LSU vs Central Michigan: Areas of concern for the Tigers

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Despite the doom and gloom that seems to cloud the LSU Tigers at the moment, the team has an opportunity to be 2-1 ahead of SEC play. Not the record many were expecting, present company included, but 2-1 looks a lot better than staring 1-4 in the face with Mississippi State and Auburn looming in the next two weeks.

This marks the first time that the LSU Tigers will face the Central Michigan Chippewas. Earlier this year we saw the first-ever game between LSU and UCLA, let’s hope for a better outcome this time around. Currently, the Tigers are a three-score favorite in this game.

The fans in Death Valley will welcome an old face to Tiger Stadium, former Florida Gators head coach Jim McElwain brings CMU down to the Bayou. For the Tigers to come away victorious, we circled six areas of emphasis for LSU.

The Tigers running game

(AP Photo/Matthew Hinton)

It feels like this has been a concern the last two weeks, and here we are again focusing on the run game. The Tigers were dealt a blow when Ed Orgeron announced John Emery Jr would be sidelined for the entire season. They do have Ty Davis-Price, Corey Kiner, Armoni Goodwin, and perhaps Tre Bradford. The team has to find a way to run the football consistently. When it comes to explosive rushing plays, LSU is bottom three in the SEC after two games. Their six runs of 10+ yards are only ahead of Vanderbilt (4) and Mississippi State (1). The team has a total of three rushes of 20+ and none beyond 20. The troubling fact here is that all three of those runs came against the McNeese defense. Can they find a way to run the ball against Central Michigan? The Chippewas gave up 5.9 yards per rush against Missouri in week one of the season. Hopefully, Jake Peetz can find a way to improve the team that is getting 2.8 yards per attempt.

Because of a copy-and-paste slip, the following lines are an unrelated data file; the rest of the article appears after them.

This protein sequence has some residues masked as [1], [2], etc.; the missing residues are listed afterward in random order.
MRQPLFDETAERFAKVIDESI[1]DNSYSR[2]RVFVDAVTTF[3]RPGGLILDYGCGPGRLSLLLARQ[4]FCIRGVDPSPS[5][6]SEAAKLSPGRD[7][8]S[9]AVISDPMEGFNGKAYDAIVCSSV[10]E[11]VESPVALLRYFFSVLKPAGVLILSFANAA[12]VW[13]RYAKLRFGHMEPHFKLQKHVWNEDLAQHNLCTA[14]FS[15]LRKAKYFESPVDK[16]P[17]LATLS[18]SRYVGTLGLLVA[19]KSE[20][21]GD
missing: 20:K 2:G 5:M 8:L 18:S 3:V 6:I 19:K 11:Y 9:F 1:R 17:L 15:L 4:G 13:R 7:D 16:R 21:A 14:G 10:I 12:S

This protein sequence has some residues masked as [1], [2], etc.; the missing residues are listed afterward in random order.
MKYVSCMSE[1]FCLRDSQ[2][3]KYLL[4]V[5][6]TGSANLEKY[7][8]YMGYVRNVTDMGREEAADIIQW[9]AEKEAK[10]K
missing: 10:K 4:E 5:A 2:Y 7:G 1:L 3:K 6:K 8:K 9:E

Wide receivers limiting their drops

(AP Photo/Matthew Hinton)

Against McNeese on Saturday, the wide receivers appeared to suffer from a case of the drops. A total of four drops from wide receivers limited the offense. Both Jaray Jenkins and Brian Thomas Jr dropped a pair of passes each. Thomas' drops came on back-to-back throws from freshman quarterback Garrett Nussmeier. Nothing can be more demoralizing for an offense. The OC calls the right play, the quarterback executes the throw only for the receiver to drop it. More often than not, those plays seem to either stall or end drives. The Tigers' wide receivers need to do a better job of remaining focused through the catch. This season the LSU WRs have dropped a total of eight passes in two games, a trend that needs to be addressed. The quarterback also needs to be more accurate with their throws. Here is how the drops break down so far this year.

  • Brian Thomas Jr (2)

  • Jaray Jenkins (2)

  • Kayshon Boutte (2)

  • Trey Palmer (1)

  • Devonta Lee (1)

Offensive line protecting the quarterback

Stephen Lew-USA TODAY Sports